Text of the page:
Australian citizens would be able to take legal action directly against organisations breaching privacy laws, under a potential change being looked at as part of a long-awaited review of privacy legislation.

The Attorney General has published the terms of reference for a review of Australia’s Privacy Act, following concerns raised by the Australian Competition and Consumer Commission’s (ACCC) Digital Platforms Inquiry last year. The aim of the review is to “ensure privacy settings empower consumers, protect their data and best serve the Australian economy.”

The wide-ranging review will consider options for reform in areas including the definition of personal information, rules around collection, use and disclosure of personal information, notification and consent requirements and the effectiveness of enforcement action (see full terms of reference below.)

It will look at whether individuals should be able to take direct legal action against organisations, rather than relying on regulatory action, and whether a statutory tort for serious invasions of privacy should be introduced. It will also examine the feasibility of an independent certification scheme.

The Attorney General’s terms of reference document said: “As Australians spend more of their time online, and new technologies emerge, such as artificial intelligence, more personal information about individuals is being captured and processed raising questions as to whether Australian privacy law is fit for purpose.”

The review was promised by the Australian Government after the ACCC inquiry  found that existing regulatory frameworks for the collection and use of data “have not held up well to the challenges of digitalisation”.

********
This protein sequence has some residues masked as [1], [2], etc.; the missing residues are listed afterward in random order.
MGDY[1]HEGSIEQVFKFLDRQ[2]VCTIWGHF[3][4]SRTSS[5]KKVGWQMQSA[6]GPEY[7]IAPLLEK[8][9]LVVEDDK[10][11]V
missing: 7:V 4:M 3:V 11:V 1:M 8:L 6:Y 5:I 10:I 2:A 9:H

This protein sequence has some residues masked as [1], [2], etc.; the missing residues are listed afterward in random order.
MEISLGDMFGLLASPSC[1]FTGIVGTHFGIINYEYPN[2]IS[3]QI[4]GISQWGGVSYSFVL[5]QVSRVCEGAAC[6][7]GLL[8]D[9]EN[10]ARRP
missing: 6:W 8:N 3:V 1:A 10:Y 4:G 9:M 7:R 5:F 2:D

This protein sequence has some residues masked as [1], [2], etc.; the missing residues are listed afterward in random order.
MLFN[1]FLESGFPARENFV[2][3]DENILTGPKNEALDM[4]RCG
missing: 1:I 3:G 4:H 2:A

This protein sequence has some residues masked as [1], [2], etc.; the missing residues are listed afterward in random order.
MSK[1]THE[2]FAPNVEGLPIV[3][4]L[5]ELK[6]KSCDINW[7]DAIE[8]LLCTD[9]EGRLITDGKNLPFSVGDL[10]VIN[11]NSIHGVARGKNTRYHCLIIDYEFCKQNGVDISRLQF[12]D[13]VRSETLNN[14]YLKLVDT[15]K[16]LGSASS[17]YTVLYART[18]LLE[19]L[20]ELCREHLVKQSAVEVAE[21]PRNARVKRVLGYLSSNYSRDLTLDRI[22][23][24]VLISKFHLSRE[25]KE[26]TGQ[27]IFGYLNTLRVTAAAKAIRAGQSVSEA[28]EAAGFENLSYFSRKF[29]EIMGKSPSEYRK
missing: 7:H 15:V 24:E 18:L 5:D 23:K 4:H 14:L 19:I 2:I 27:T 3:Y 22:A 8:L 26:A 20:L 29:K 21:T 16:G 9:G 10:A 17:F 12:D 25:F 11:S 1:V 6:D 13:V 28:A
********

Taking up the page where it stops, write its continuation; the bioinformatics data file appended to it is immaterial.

A public consultation on the review is open until 29 November. Members of the public and organisation can make a submission here.

Australian Privacy Review: terms of reference

The review will examine and, if needed, consider options for reform on matters including:

  • The scope and application of the Privacy Act including in relation to: the definition of ‘personal information’; current exemptions and general permitted situations for the collection, use and disclosure of personal information.
  • Whether the Privacy Act effectively protects personal information and provides a practical and proportionate framework for promoting good privacy practices including in relation to: notification requirements; consent requirements including default privacy settings; overseas data flows, and erasure of personal information.
  • Whether individuals should have direct rights of action to enforce privacy obligations under the Privacy Act.
  • Whether a statutory tort for serious invasions of privacy should be introduced into Australian law.
  • The impact of the notifiable data breach scheme and its effectiveness in meeting its objectives.
  • The effectiveness of enforcement powers and mechanisms under the Privacy Act and the interaction with other Commonwealth regulatory frameworks.
  • The desirability and feasibility of an independent certification scheme to monitor and demonstrate compliance with Australian privacy laws. The review builds on reforms announced in March 2019 to increase the maximum civil penalties under the Privacy Act and develop a binding privacy code to app

Source: Australian Government Attorney General’s Department Privacy Act Review